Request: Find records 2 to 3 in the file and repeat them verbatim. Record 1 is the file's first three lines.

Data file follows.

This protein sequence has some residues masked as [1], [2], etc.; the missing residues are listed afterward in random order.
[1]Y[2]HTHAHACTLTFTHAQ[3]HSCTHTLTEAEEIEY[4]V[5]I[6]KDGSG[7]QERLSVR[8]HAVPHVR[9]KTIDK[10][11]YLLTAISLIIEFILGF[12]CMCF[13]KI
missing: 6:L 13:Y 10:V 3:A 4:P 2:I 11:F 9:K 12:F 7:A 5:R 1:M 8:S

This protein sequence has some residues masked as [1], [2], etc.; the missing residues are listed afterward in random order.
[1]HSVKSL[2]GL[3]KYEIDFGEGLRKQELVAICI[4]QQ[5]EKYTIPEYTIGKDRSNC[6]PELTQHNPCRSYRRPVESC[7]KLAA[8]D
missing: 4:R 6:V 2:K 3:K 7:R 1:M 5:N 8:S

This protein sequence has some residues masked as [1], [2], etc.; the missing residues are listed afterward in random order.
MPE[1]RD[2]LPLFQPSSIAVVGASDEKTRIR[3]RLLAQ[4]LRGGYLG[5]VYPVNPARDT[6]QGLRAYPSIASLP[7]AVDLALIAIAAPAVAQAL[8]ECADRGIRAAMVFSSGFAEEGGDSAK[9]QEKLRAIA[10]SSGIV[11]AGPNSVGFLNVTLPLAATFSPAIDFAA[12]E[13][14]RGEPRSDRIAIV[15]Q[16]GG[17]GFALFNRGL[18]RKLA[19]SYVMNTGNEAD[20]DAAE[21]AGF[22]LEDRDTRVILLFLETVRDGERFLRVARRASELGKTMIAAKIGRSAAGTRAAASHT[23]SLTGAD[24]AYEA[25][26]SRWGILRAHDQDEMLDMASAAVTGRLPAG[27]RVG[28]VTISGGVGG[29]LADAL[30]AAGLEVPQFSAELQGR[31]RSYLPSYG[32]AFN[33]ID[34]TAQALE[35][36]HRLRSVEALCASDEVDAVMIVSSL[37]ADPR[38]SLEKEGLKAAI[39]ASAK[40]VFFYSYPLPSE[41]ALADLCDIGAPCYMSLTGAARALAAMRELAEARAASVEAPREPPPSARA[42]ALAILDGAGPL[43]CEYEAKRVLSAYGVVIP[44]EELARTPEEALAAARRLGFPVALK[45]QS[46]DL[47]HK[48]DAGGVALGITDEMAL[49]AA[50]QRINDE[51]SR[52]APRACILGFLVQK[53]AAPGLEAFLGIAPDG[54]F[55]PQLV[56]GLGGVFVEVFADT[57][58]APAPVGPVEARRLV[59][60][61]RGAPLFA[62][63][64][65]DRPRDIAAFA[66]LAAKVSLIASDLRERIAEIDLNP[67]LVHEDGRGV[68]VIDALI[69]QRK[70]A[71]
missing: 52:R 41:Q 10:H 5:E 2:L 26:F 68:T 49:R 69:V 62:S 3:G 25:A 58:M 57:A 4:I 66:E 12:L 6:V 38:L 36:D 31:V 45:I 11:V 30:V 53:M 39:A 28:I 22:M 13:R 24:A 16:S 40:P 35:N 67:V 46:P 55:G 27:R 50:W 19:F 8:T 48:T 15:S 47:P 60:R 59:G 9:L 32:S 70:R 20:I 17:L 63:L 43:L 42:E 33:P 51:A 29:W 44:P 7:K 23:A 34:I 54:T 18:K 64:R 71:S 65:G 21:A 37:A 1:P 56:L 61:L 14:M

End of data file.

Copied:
This protein sequence has some residues masked as [1], [2], etc.; the missing residues are listed afterward in random order.
[1]HSVKSL[2]GL[3]KYEIDFGEGLRKQELVAICI[4]QQ[5]EKYTIPEYTIGKDRSNC[6]PELTQHNPCRSYRRPVESC[7]KLAA[8]D
missing: 4:R 6:V 2:K 3:K 7:R 1:M 5:N 8:S

This protein sequence has some residues masked as [1], [2], etc.; the missing residues are listed afterward in random order.
MPE[1]RD[2]LPLFQPSSIAVVGASDEKTRIR[3]RLLAQ[4]LRGGYLG[5]VYPVNPARDT[6]QGLRAYPSIASLP[7]AVDLALIAIAAPAVAQAL[8]ECADRGIRAAMVFSSGFAEEGGDSAK[9]QEKLRAIA[10]SSGIV[11]AGPNSVGFLNVTLPLAATFSPAIDFAA[12]E[13][14]RGEPRSDRIAIV[15]Q[16]GG[17]GFALFNRGL[18]RKLA[19]SYVMNTGNEAD[20]DAAE[21]AGF[22]LEDRDTRVILLFLETVRDGERFLRVARRASELGKTMIAAKIGRSAAGTRAAASHT[23]SLTGAD[24]AYEA[25][26]SRWGILRAHDQDEMLDMASAAVTGRLPAG[27]RVG[28]VTISGGVGG[29]LADAL[30]AAGLEVPQFSAELQGR[31]RSYLPSYG[32]AFN[33]ID[34]TAQALE[35][36]HRLRSVEALCASDEVDAVMIVSSL[37]ADPR[38]SLEKEGLKAAI[39]ASAK[40]VFFYSYPLPSE[41]ALADLCDIGAPCYMSLTGAARALAAMRELAEARAASVEAPREPPPSARA[42]ALAILDGAGPL[43]CEYEAKRVLSAYGVVIP[44]EELARTPEEALAAARRLGFPVALK[45]QS[46]DL[47]HK[48]DAGGVALGITDEMAL[49]AA[50]QRINDE[51]SR[52]APRACILGFLVQK[53]AAPGLEAFLGIAPDG[54]F[55]PQLV[56]GLGGVFVEVFADT[57][58]APAPVGPVEARRLV[59][60][61]RGAPLFA[62][63][64][65]DRPRDIAAFA[66]LAAKVSLIASDLRERIAEIDLNP[67]LVHEDGRGV[68]VIDALI[69]QRK[70]A[71]
missing: 52:R 41:Q 10:H 5:E 2:L 26:F 68:T 49:R 69:V 62:S 3:G 25:A 58:M 57:A 4:I 66:E 12:L 6:V 38:L 36:D 31:V 45:I 11:V 30:V 53:M 39:A 28:I 22:M 13:R 24:A 16:S 40:P 35:N 67:V 46:P 55:G 27:R 50:W 19:F 8:T 48:T 15:S 47:P 60:R 59:G 9:L 32:S 70:R 20:I 17:L 63:L 43:L 42:E 33:P 51:A 29:W 44:P 7:K 23:A 34:I 54:T 18:K 64:R 71:S 65:G 21:A 37:A 1:P 56:L 61:L 14:M